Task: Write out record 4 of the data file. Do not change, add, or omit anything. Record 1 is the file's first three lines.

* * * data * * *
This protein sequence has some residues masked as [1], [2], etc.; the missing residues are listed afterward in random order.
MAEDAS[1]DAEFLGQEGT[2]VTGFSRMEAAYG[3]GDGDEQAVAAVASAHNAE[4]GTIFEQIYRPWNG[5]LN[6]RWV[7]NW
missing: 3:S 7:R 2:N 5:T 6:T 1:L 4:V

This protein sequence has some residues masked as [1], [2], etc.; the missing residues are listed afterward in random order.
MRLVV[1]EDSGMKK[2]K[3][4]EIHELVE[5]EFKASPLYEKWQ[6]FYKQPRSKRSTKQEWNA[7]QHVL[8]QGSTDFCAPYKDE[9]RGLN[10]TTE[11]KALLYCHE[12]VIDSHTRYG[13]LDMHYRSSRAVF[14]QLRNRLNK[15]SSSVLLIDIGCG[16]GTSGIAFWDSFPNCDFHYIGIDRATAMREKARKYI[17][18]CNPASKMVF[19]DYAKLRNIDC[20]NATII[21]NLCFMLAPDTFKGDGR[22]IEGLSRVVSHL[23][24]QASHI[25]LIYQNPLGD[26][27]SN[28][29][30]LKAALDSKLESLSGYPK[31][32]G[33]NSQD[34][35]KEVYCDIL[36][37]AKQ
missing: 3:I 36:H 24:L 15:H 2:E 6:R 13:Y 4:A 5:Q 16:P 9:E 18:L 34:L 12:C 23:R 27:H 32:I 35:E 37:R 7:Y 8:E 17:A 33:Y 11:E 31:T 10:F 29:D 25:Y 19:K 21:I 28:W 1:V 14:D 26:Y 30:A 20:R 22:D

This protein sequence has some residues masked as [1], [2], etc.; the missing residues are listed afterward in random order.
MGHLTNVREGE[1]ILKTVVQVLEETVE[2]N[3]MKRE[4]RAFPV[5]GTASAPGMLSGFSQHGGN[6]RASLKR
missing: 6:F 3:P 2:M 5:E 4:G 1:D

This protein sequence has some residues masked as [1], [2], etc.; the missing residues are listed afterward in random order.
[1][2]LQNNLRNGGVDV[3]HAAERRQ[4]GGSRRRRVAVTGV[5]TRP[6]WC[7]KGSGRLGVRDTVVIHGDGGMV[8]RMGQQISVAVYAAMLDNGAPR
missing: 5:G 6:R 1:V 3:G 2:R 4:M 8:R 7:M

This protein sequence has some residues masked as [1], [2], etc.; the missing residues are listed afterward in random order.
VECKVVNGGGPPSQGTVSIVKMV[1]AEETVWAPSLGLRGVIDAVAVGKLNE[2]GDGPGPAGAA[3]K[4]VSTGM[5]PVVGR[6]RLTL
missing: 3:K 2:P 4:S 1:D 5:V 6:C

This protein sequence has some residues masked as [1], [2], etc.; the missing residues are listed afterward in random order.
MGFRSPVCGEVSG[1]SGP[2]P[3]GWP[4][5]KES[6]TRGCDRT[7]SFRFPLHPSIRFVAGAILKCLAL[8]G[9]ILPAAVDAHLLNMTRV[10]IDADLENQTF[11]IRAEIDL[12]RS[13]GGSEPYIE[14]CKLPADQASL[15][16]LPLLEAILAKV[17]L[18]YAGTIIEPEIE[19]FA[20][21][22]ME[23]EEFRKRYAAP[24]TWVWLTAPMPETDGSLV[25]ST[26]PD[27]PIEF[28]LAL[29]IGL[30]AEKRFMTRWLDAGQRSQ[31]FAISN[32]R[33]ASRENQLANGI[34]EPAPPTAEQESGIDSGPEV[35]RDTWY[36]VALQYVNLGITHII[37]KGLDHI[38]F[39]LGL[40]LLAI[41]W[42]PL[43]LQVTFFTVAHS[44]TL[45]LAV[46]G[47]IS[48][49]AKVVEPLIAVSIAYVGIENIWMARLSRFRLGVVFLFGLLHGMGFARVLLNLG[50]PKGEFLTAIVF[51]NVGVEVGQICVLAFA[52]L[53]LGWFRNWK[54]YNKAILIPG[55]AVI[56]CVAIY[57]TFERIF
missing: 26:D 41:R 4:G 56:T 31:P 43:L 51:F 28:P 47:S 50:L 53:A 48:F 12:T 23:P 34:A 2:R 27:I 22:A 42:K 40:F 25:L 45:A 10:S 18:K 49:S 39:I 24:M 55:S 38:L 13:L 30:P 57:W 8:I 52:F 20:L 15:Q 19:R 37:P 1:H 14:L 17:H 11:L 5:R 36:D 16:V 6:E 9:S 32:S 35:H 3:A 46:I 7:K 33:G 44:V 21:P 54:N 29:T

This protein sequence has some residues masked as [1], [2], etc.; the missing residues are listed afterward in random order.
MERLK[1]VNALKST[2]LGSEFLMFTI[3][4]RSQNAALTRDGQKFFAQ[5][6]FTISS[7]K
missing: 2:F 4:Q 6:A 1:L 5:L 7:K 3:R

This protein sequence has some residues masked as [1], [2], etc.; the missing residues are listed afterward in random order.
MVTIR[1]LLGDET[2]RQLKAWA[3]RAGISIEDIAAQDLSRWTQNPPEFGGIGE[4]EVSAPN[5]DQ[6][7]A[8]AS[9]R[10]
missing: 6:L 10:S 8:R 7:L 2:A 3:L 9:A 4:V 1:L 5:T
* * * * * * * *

This protein sequence has some residues masked as [1], [2], etc.; the missing residues are listed afterward in random order.
[1][2]LQNNLRNGGVDV[3]HAAERRQ[4]GGSRRRRVAVTGV[5]TRP[6]WC[7]KGSGRLGVRDTVVIHGDGGMV[8]RMGQQISVAVYAAMLDNGAPR
missing: 5:G 6:R 1:V 3:G 2:R 4:M 8:R 7:M